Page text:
*Thanks to Jen Lemen for these ideas. Check out her post 31 Things You Can Do in the Time of Corona Virus for even more.
** Thanks to our friends at Change Elemental for this. See more ideas in their message, With Care.
Cultivate a strategic, collaborative mindset.
Human actions are driven by a complex set of factors, including how we are thinking, how we are feeling, and the relationship between the two. In times of uncertainty, we want to lean into a few essential aspects of the collaborative mindset.
- Assume the best. Without overlooking the difference between intent and impact, we also want to make the generous assumption that everyone is doing their best to show up and contribute.
- Offer and receive grace. If people make mistakes, offend, cause harm, or miss opportunities to do good, we want to offer grace and forgiveness. This isn’t an effort to erase the harm or error. Rather, it’s an offer to see the whole person and support them as they correct or repair. If we are the ones making the mistakes or causing harm, we invite ourselves to be gentle with ourselves, avoid self-shaming, and graciously receive grace that is offered by our colleagues.
- See challenges as opportunities and growth.Like “trust the process,” this is not new advice. And yet, in these times, it’s especially important to look for opportunities as we survey the landscape. We’re asking questions like: How can we move important work forward without face-to-face gatherings? How can we share our particular strengths in this moment? How can we repurpose “found time” that will no longer be used for workshops or convenings so that we can advance projects that have been waiting for time and attention? How can we improve our communications and deepen our relationships?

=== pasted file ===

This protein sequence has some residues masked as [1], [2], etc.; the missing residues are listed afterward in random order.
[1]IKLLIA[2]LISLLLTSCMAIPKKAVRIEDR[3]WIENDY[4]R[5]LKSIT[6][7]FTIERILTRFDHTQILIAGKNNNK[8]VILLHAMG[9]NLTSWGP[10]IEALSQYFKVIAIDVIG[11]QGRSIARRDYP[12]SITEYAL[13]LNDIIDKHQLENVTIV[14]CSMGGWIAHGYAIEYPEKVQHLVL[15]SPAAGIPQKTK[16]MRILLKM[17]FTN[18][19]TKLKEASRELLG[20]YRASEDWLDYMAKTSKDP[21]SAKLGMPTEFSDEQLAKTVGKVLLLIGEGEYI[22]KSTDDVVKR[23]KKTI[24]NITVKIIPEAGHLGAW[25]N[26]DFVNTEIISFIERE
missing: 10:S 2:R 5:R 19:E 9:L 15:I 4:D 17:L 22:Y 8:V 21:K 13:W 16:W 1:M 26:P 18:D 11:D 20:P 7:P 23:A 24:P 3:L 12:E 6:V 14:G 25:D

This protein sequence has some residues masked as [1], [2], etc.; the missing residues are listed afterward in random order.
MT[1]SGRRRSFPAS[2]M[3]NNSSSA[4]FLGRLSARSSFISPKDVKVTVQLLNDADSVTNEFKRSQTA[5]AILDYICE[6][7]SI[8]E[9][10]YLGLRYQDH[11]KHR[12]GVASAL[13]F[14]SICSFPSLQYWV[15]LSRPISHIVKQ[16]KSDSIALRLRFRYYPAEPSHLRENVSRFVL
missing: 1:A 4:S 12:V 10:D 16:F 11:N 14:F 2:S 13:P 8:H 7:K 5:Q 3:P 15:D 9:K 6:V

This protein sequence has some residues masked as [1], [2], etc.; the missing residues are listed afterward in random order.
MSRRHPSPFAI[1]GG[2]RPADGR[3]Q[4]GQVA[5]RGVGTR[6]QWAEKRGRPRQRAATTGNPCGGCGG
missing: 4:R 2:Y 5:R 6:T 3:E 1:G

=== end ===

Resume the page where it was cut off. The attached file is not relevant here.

When we introduce IISC’s Dimensions of Success framework, we point out that the goal is for leaders to balance their attention on results, process, and relationship over time. The corollary is that sometimes, as collaborative leaders, we need to focus more heavily on one dimension than the others. In these times, it’s hard to overdo the focus on relationships. And, if we’re going to achieve the results we are seeking to manifest in the world, it’s essential that we build or strengthen our processes so that they are sturdy enough to carry us through these tough times.
So, as you go about your day-to-day work, and even as that work is interrupted and transformed, we hope that you’ll hold tight to the people around you, stand firm on your values, and take the actions you can to mitigate the crisis. Let’s all strive to water seeds of hope and nurture the seedlings of possibility, wherever we find them.